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Meet the Producer


Founded by Paul Boutinot in 2004, Waterkloof is a family-owned, organic, biodynamic and WWF Biodiversity Champion farm perched high up on the windswept Schapenberg, overlooking False Bay and The Atlantic Ocean. Living soils, naturally low yields and a long growing season help provide talented young Cellarmaster Nadia Barnard with naturally balanced grapes that are imbued with a truly defining sense of origin. Those grapes are then transformed into wine with a minimum of intervention. The resulting wines are fine, inimitable and best enjoyed with food.

A Note on Sustainability


As well as being ECOCERT certified as organic, and working biodynamically, Waterkloof goes much further than many in its efforts to be a highly sustainable winery. A member of The Integrated Production of Wine Scheme, a voluntary environmental sustainability scheme established by the South African wine industry in 1998, and of The Wine and Agricultural Ethical Trading Association, a multi-stakeholder, non-profit voluntary organisation which actively promotes ethical trade in the wine industry, it is has also been a member of the World Wildlife Fund’s Biodiversity & Wine Initiative from its inception. Through a partnership between the IPW and the BWI, Waterkloof is a WWF Conservation Champion and has in place a formal nature conservation plan that includes: clearing approximately 55 hectares of land from alien invader species and restoring the Cape’s precious indigenous flora and fauna; re-establishing natural vegetation in previously disturbed areas; introducing preventive erosion control measures; providing migration corridors for species between isolated areas of natural vegetation; mulching of winter cover crops to create a healthy environment for the natural predators of vine pests and installing perches for birds of prey for natural rodent control measures.

In the vineyards, drip irrigation is used only on young vines as a more efficient system to conserve water. Most of Waterkloof is dry-farmed; the biological control of pests is employed as an alternative to chemical spraying; annual legume cover crops are sown to add nitrogen to the soil and annual grain cover crops are sown in alternate rows as a carbon source and to return nutrients to the soil; earthworms are farmed and their casts are used to make a tea, which is used on the cover crops and soil as a living fertiliser; 380-400 tons of compost a year are made each year to boost carbon matter in the soil, to enhance its water holding capacity, and to boost the level of microbes in the soil keeping it fertile and alive; and, as part of the estate’s biodynamic regime, various foliar feeds are made. No damaging herbicides, pesticides or fungicide are used, only natural predatory fungi and metabolites to control mildew and to build the plants’ immunity. Six Percheron horses are used to plough, compost, spray and harvest the vineyards to reduce damage to the soil and vines and to reduce carbon emissions. Using the horses also teaches the handlers the rare skill of training these horses. A flock of chickens reduces the number of pests in the vineyard and returns nitrogen to the soil and compost, as well as providing fresh, free-range eggs for the restaurant. A small herd of cows is kept, which is key to producing biodynamic composts and teas, and a flock of sheep and a herd of goats are allowed to graze in the vineyards in winter to naturally reduce the level of weeds and vegetation between vine rows, as well as to put nitrogen back into the soil.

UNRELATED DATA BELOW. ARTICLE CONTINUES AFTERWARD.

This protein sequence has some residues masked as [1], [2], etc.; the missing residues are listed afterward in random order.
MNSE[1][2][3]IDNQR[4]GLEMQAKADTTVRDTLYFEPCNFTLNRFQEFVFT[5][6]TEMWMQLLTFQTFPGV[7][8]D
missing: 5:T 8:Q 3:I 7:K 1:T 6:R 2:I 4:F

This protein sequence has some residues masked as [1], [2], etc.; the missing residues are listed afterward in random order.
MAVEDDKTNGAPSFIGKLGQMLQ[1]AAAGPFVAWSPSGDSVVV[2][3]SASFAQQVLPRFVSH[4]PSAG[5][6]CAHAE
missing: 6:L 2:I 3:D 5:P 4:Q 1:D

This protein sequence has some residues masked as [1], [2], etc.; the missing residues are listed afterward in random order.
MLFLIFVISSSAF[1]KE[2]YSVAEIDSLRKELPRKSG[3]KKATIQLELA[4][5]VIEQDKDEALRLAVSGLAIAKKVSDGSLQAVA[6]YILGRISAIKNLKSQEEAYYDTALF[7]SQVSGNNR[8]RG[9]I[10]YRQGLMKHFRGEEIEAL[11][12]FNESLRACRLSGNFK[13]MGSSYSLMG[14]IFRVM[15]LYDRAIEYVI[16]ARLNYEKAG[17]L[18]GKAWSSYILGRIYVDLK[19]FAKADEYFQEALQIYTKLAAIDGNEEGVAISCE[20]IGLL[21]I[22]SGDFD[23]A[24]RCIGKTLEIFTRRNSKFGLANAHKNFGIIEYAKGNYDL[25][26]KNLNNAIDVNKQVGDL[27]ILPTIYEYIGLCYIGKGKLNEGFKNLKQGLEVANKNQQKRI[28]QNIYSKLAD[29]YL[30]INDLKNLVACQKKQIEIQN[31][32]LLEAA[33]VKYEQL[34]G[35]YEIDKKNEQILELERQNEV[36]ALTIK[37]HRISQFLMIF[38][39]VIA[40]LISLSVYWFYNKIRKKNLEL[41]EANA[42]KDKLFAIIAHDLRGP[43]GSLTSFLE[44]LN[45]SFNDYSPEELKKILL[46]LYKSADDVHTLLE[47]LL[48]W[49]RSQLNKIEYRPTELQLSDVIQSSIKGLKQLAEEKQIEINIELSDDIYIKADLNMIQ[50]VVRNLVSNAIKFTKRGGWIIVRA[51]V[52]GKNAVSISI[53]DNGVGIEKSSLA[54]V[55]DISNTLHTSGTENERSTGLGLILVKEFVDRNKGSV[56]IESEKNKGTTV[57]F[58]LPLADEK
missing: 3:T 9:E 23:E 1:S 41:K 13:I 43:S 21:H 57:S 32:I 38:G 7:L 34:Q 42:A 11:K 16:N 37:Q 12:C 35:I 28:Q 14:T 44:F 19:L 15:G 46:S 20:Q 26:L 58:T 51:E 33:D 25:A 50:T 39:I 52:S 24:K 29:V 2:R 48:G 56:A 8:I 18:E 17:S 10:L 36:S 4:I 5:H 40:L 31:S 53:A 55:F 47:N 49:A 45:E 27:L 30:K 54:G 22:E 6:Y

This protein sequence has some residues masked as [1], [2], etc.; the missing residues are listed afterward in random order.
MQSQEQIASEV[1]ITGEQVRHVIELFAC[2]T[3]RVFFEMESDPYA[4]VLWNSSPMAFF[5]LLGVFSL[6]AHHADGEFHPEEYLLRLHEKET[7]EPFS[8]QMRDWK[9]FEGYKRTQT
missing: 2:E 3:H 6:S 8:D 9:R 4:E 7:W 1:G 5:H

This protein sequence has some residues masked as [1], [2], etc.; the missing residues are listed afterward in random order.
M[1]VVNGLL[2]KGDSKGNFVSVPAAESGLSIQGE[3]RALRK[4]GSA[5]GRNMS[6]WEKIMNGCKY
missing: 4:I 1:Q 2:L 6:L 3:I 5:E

In the cellar, waste water gets pumped through a stainless-steel filter into a bioreactor where it is combined with the rest of the waste water from the building. Aerobic bacteria remove most of the contaminants before the water is pumped into a sand bed to remove any solids. From there, it runs into a reed bed for a final clean up and it is then used to irrigate the young vines. Peroxide is used a cleaning agent in the cellar as it breaks down in water after 15 minutes, leaving no residue. The cellar itself is built into the hillside to maintain a stable temperature, to avoid pumping the wines and hence reducing energy usage. Used boxes, dividers, bottles, screwcaps, plastics, paper and labels are recycled with an external company that take everything away for recycling. Old, unused bottles are sold to bottle recyclers who wash and resell them.

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